United States District Court, W.D. Washington, Seattle
C. COUGHENOUR UNITED STATES DISTRICT JUDGE
matter comes before the Court on Defendant's motion to
enforce a settlement agreement between the parties (Dkt. No.
21). Having thoroughly considered the motion and the relevant
record, the Court finds oral argument unnecessary and hereby
GRANTS the motion for the reasons explained herein.
Court has set forth the underlying facts of this case in a
prior order and will not repeat them here. (See Dkt.
No. 15.) Since November 2018, the parties have discussed
settling this matter. (See Dkt. Nos. 22-1 at 2-21,
22-2 at 1-7, 24 at 2-3.) On August 20, 2019, Defendant sent
Plaintiff an email with an attached letter dated August 19,
2019, which set forth proposed settlement terms (the
“August 19 offer”). (See Dkt. No. 22-2 at 9-11.)
On August 30, 2019, Defendant sent Plaintiff another email
with an attached settlement release and hold harmless
agreement with space provided for Plaintiff's signature
(the “August 30 offer”). (See id. at
2-7.) On September 4, 2019, Plaintiff sent Defendant an email
which stated, “accepted please expect a teller check by
the end of tomorrow” (the “September 4
acceptance”). (Id. at 9.) The September 4
acceptance was sent in response to Defendant's August 20,
2019 email with the August 19 offer. (See id. at
9-11; Dkt. No. 22 at 2.)
September 6, 2019, Plaintiff sent defense counsel and email
asking, “Could you please advise me are we still in the
settlement process that you had offered on behalf of your
client? If not, I will go ahead place a stop payment request
to the check that I have sent out.” (Dkt. No. 22-2 at
14.) On September 7, 2019, Defendant emailed Plaintiff asking
that he “sign and return the attached settlement
agreement” and attaching a letter and a copy of the
August 30 offer. (See id. at 13, 15-19.)
Defendant's letter noted that it had received a check
from Plaintiff that appeared to satisfy his outstanding debt
to Defendant. (See id. at 15.)
that day, Plaintiff sent Defendant a revised version of the
August 30 offer via DocuSign. (See id. at 21-31.)
Defendant disagreed with Plaintiff's revisions, asserted
that Plaintiff had already agreed to the August 30 offer, and
again asked Plaintiff to execute the August 30 offer.
(See id. at 33-34.)
November 16, 2019, Defendant filed the instant motion. (Dkt.
No. 21.) Since Defendant's filing of the motion, the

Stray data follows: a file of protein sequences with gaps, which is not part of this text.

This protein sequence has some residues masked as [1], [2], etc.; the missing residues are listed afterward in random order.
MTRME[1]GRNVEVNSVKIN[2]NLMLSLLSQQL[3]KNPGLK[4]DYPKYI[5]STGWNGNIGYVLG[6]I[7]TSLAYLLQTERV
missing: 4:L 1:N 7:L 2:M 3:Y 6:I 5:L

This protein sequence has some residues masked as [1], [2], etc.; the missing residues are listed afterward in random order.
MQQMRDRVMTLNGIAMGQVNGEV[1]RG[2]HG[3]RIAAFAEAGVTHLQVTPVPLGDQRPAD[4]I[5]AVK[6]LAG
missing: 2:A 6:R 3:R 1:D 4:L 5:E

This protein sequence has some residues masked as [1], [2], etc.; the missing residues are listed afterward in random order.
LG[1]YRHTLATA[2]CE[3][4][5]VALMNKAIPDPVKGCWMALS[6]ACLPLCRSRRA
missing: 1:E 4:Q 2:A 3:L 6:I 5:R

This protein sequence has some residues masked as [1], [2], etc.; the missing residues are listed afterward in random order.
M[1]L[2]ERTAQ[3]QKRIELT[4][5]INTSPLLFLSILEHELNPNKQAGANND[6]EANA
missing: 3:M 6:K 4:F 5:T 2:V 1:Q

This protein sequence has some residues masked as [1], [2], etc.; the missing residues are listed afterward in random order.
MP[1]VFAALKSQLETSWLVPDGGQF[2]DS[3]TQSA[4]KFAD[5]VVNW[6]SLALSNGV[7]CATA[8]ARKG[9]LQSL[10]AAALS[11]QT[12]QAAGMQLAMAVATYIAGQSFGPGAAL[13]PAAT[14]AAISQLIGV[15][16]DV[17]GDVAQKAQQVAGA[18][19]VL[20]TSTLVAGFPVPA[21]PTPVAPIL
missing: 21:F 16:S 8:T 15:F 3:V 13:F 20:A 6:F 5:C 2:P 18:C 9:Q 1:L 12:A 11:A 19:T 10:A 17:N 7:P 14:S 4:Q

parties have continued to discuss settling this case.
(See generally Dkt. Nos. 25, 25-1, 25-2.) In fact,
Plaintiff has provided Defendant unaltered copies of the
August 30 offer with his electronic signature and has
acknowledged that he was the person who signed the offers.
(See Dkt. No. 25-1 at 7-10, 15; 25-2 at 14.)
Defendant continues to pursue its motion because Plaintiff
has not provided an August 30 offer with his handwritten
signature. (See Dkt. No. 24 at 2.) Plaintiff has not
substantively responded to Defendant's
is well settled that a district court has the equitable power
to enforce summarily an agreement to settle a case pending
before it.” Callie v. Near, 829 F.2d 888, 890
(9th Cir. 1987) (collecting cases). “However, the
district court may enforce only complete settlement
agreements.” Id. “Where material facts
concerning the existence or terms of an agreement to settle
are in dispute, the parties must be allowed an evidentiary
Washington, “[s]ettlements are considered under the
common law of contracts.” Condon v. Condon,
298 P.3d 86, 92 (Wash. 2013). The formation of a contract
requires a meeting of the minds between the parties to the
contract. See Sea-Van Invs. Assocs. v. Hamilton, 881
P.2d 1035, 1038-39 (Wash. 1994); see also Blue Mt.
Constr. Co. v. Grant Cty. Sch. Dist. No. 150-204, 306
P.2d 209, 212 (Wash. 1957) (“The acceptance of an offer
is always required to be identical with the offer, or there
is no meeting of the minds and no contract.”). Whether
a meeting of the minds sufficient to create a contract exists
is generally a question of fact. Sea-Van Invs.
Assocs., 882 P.2d at 1039. “Where the parties have
not reached agreement, there is nothing for equity to
enforce.” Haire v. Patterson, 386 P.2d 953,
956 (Wash. 1963).
asserts that a valid and enforceable contract exists between
the parties following the September 4 acceptance, as
Plaintiff agreed to the material terms of the August 30 offer
and partially performed by fulfilling his payment
obligations. (See Dkt. Nos. 21 at 2-5; 22-2 at 4-7,
9.) But Plaintiff sent the September 4 acceptance in response
to the August 19 offer, which set forth materially different
terms than the August 30 offer. (See Dkt. No. 22-2
at 9-11.)Thus, it is unclear as to whether there was
a meeting of the minds between the parties as to the material
terms of the agreement. On this record, the Court cannot find
that there was a meeting of the minds on September 4
sufficient to create a contract this Court may enforce
pursuant to its equitable powers. See Sea-Van Invs.
Assocs., 882 P.2d at 1039; Haire, 386 P.2d at
there has been a meeting of the minds between the parties
subsequent to the September 4 acceptance: Plaintiff's
delivery to Defendant of the August 30 offer with his
electronic signature. (See, e.g., Dkt. No. 25-1 at
7-10.) Plaintiff has repeatedly affirmed in emails to
Defendant's counsel that Plaintiff was the one who
applied his electronic signature to the unaltered August 30
offers sent to Defendant. (See id. at 15; Dkt. No.
25-2 at 14.) As Plaintiff has provided his electronic
signature to the August 30 offer without proposed revisions,
Plaintiff's acceptance mirrors Defendant's offer and
there has been a meeting of the minds between the parties.
See Sea-Van Invs. Assocs., 881 P.2d at 1038-39;
Blue Mt. Constr. Co., 306 P.2d at 212;
(compare Dkt. No. 22-2 at 4-7, with Dkt.
No. 25-1 at 7-10). As no material questions of fact remain
outstanding, the ...